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Business NOT as Usual - Post-COVID Considerations of Employee Morale

Before COVID emerged in our lives and our businesses, business environments were operating as usual. As an attorney, I (Amy) would head into the office, sit at my desk with a cup of coffee, and grind out my work for the day. Certainly, in this day and age, technological advances have allowed many businesses to seek out alternative ways to create a remote work environment, but 15 months ago, no one could have imagined that work environments would need to change and adapt so drastically.

Even now, more and more businesses have been - and will continue to be - seriously evaluating whether their work environments will be more remote than in-person. How will that affect productivity? How will that affect the bottom line, assuming a reduction of overhead costs?

More importantly, how will that affect your employees, the work culture, and employee morale?

Employee morale and culture will certainly be affected by the ever-changing operations of your business. As a business owner, you may have had a thumb on the effects when you were interacting with your employees in person on a daily basis. Now, given remote working and virtual meetings, how can you - as a business owner - ascertain the morale and culture of your employees?

The three top tips I recommend to clients to implement in exploring morale and culture concerns are:

  1. Communication (you knew that one was at the top of the list!)

  2. Implementation

  3. Perspective


If you have been following our insights, you know that Laura and I are constantly stressing the importance of communication. When it comes to your employees, it is crucial to communicate with them. Make sure that your employees know who they can speak to with concerns about their work environment, issues regarding logistics of remote working or in person working, etc. If your business is more remote, communication will keep the lines open with your team and ensure that you (as the owner) remain visible to your employees. Without a captain steering the ship, the crew members can feel lost at sea. Without a business owner leading his or her team, the team can lose sight of the business’s visions and goals. Ensure that you are making intra-office communication a daily priority.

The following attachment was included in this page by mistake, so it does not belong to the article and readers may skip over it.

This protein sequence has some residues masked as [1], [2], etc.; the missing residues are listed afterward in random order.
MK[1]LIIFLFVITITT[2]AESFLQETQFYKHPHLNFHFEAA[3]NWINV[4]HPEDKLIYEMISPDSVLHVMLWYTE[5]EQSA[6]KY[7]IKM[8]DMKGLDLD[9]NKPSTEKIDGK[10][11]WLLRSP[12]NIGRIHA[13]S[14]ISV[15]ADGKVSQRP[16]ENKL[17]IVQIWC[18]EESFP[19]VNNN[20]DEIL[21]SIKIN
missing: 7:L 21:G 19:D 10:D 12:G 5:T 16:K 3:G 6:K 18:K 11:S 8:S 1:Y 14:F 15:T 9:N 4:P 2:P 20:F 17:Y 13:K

When an employee or team member raises a concern or identifies what may not be working for them, address those concerns and implement the changes necessary. Implementation not only addresses the concerns raised, but it also makes your employees and team members feel seen and heard. This, in turn, bolsters your employees’ morale and fuels a team culture. Let’s face it - these are new times with new issues arising on a daily basis. Any suggestions to help make business run smoother and more effective should be welcome and seriously considered, particularly when your own team members are offering them.


This is where humanity steps in - as a business owner, you need to understand that the stressors of everyday life are affecting your teams on a daily basis. Can you say “virtual learning,” or “quarantine” ten times fast? So, evaluate whether you are placing emphasis on the job being done well over the facetime of your employees clocking in and out for the day. In the process of evaluating perspective, you will inevitably evaluate your own business’s visions and goals in the process. What does it mean to be a member of your business’s team? What expectations do you want to have for your team? Is there room for grace? Have your policies adapted to the change in business, insomuch as your business now requires fine-tuning and adjustments every day? Without this perspective, without the willingness to adapt, your employees will feel the effects of the static in your business. Make sure that you acknowledge the need for perspective as you navigate the changes to business “as usual.”

Disclaimer: The information contained in this post is not, nor is it intended to be, legal advice. You should consult an attorney for advice regarding your individual situation. We invite you to contact us and welcome your calls and communications. Contacting us, however, does not create an attorney-client relationship.

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